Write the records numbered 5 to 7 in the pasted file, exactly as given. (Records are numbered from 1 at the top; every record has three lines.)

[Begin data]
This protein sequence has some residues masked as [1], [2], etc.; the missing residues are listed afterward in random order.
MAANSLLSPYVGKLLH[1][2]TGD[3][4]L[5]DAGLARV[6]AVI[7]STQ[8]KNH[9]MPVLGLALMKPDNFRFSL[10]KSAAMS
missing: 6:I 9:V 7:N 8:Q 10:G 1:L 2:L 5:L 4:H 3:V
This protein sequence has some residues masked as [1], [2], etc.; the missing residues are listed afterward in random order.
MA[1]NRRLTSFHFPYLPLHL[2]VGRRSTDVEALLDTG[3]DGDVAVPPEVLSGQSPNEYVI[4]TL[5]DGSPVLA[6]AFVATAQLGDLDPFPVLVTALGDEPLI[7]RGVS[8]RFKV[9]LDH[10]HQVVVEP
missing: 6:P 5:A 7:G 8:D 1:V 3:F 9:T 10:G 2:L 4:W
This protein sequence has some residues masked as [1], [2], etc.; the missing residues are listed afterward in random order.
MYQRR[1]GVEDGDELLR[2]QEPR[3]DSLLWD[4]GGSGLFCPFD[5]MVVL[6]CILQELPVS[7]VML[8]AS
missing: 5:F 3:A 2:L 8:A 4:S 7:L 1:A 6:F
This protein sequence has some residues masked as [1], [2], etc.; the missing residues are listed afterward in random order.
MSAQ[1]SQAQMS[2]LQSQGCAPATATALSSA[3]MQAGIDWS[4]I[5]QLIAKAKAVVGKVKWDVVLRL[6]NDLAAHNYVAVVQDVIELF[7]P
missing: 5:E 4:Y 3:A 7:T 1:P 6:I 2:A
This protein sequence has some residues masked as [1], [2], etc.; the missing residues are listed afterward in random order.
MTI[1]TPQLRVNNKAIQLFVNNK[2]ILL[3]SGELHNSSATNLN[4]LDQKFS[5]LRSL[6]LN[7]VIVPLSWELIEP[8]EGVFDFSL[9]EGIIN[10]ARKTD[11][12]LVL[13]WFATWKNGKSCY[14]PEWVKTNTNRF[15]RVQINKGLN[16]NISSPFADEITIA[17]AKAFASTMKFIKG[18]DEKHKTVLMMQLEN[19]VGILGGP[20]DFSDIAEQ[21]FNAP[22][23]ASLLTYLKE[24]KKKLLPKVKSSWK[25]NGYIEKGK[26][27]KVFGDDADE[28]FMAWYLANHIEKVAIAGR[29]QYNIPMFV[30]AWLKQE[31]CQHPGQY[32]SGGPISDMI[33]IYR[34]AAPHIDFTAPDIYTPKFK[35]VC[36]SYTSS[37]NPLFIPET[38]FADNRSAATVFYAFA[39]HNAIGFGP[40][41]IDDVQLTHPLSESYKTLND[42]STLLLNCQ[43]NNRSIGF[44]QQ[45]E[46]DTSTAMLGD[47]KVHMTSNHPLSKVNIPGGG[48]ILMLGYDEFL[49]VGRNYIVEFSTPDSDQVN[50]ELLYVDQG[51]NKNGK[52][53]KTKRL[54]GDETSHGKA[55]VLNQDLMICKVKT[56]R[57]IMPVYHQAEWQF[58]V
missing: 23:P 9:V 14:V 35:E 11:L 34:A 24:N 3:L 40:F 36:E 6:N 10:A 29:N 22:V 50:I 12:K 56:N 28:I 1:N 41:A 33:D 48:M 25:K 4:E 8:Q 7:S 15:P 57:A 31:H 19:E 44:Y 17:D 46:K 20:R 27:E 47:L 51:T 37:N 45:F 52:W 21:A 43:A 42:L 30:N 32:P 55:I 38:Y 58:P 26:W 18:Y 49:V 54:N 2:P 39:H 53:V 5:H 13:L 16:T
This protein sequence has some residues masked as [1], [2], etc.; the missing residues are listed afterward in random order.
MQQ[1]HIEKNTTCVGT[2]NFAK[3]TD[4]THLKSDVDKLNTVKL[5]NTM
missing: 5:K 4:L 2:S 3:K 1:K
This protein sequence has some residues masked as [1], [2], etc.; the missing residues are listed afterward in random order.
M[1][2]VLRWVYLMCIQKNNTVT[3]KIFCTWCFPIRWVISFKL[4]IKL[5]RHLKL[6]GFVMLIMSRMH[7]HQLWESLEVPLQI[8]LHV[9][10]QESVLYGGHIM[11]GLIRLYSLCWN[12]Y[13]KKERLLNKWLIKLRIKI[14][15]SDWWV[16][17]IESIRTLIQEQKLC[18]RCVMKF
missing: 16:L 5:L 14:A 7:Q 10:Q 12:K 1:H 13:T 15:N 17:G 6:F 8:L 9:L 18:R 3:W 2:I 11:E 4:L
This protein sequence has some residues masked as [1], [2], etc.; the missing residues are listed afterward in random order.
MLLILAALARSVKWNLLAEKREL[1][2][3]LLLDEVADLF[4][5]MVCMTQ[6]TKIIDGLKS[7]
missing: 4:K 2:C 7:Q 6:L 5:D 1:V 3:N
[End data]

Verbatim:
This protein sequence has some residues masked as [1], [2], etc.; the missing residues are listed afterward in random order.
MTI[1]TPQLRVNNKAIQLFVNNK[2]ILL[3]SGELHNSSATNLN[4]LDQKFS[5]LRSL[6]LN[7]VIVPLSWELIEP[8]EGVFDFSL[9]EGIIN[10]ARKTD[11][12]LVL[13]WFATWKNGKSCY[14]PEWVKTNTNRF[15]RVQINKGLN[16]NISSPFADEITIA[17]AKAFASTMKFIKG[18]DEKHKTVLMMQLEN[19]VGILGGP[20]DFSDIAEQ[21]FNAP[22][23]ASLLTYLKE[24]KKKLLPKVKSSWK[25]NGYIEKGK[26][27]KVFGDDADE[28]FMAWYLANHIEKVAIAGR[29]QYNIPMFV[30]AWLKQE[31]CQHPGQY[32]SGGPISDMI[33]IYR[34]AAPHIDFTAPDIYTPKFK[35]VC[36]SYTSS[37]NPLFIPET[38]FADNRSAATVFYAFA[39]HNAIGFGP[40][41]IDDVQLTHPLSESYKTLND[42]STLLLNCQ[43]NNRSIGF[44]QQ[45]E[46]DTSTAMLGD[47]KVHMTSNHPLSKVNIPGGG[48]ILMLGYDEFL[49]VGRNYIVEFSTPDSDQVN[50]ELLYVDQG[51]NKNGK[52][53]KTKRL[54]GDETSHGKA[55]VLNQDLMICKVKT[56]R[57]IMPVYHQAEWQF[58]V
missing: 23:P 9:V 14:V 35:E 11:L 34:A 24:N 3:L 40:F 36:E 6:N 10:A 29:N 22:V 50:I 12:K 56:N 28:I 1:N 41:A 33:D 48:M 25:K 4:E 8:Q 7:S 15:P 57:A 31:H 19:E 44:Y 17:D 46:K 20:R 27:E 47:L 51:T 37:N 45:F 52:W 21:A 43:A 42:L 30:N 32:P 55:I 38:Y 58:P 26:W 18:Y 49:V 54:N 2:P 39:H 53:V 5:H 13:L 16:T
This protein sequence has some residues masked as [1], [2], etc.; the missing residues are listed afterward in random order.
MQQ[1]HIEKNTTCVGT[2]NFAK[3]TD[4]THLKSDVDKLNTVKL[5]NTM
missing: 5:K 4:L 2:S 3:K 1:K
This protein sequence has some residues masked as [1], [2], etc.; the missing residues are listed afterward in random order.
M[1][2]VLRWVYLMCIQKNNTVT[3]KIFCTWCFPIRWVISFKL[4]IKL[5]RHLKL[6]GFVMLIMSRMH[7]HQLWESLEVPLQI[8]LHV[9][10]QESVLYGGHIM[11]GLIRLYSLCWN[12]Y[13]KKERLLNKWLIKLRIKI[14][15]SDWWV[16][17]IESIRTLIQEQKLC[18]RCVMKF
missing: 16:L 5:L 14:A 7:Q 10:Q 12:K 1:H 13:T 15:N 17:G 6:F 8:L 9:L 18:R 3:W 2:I 11:E 4:L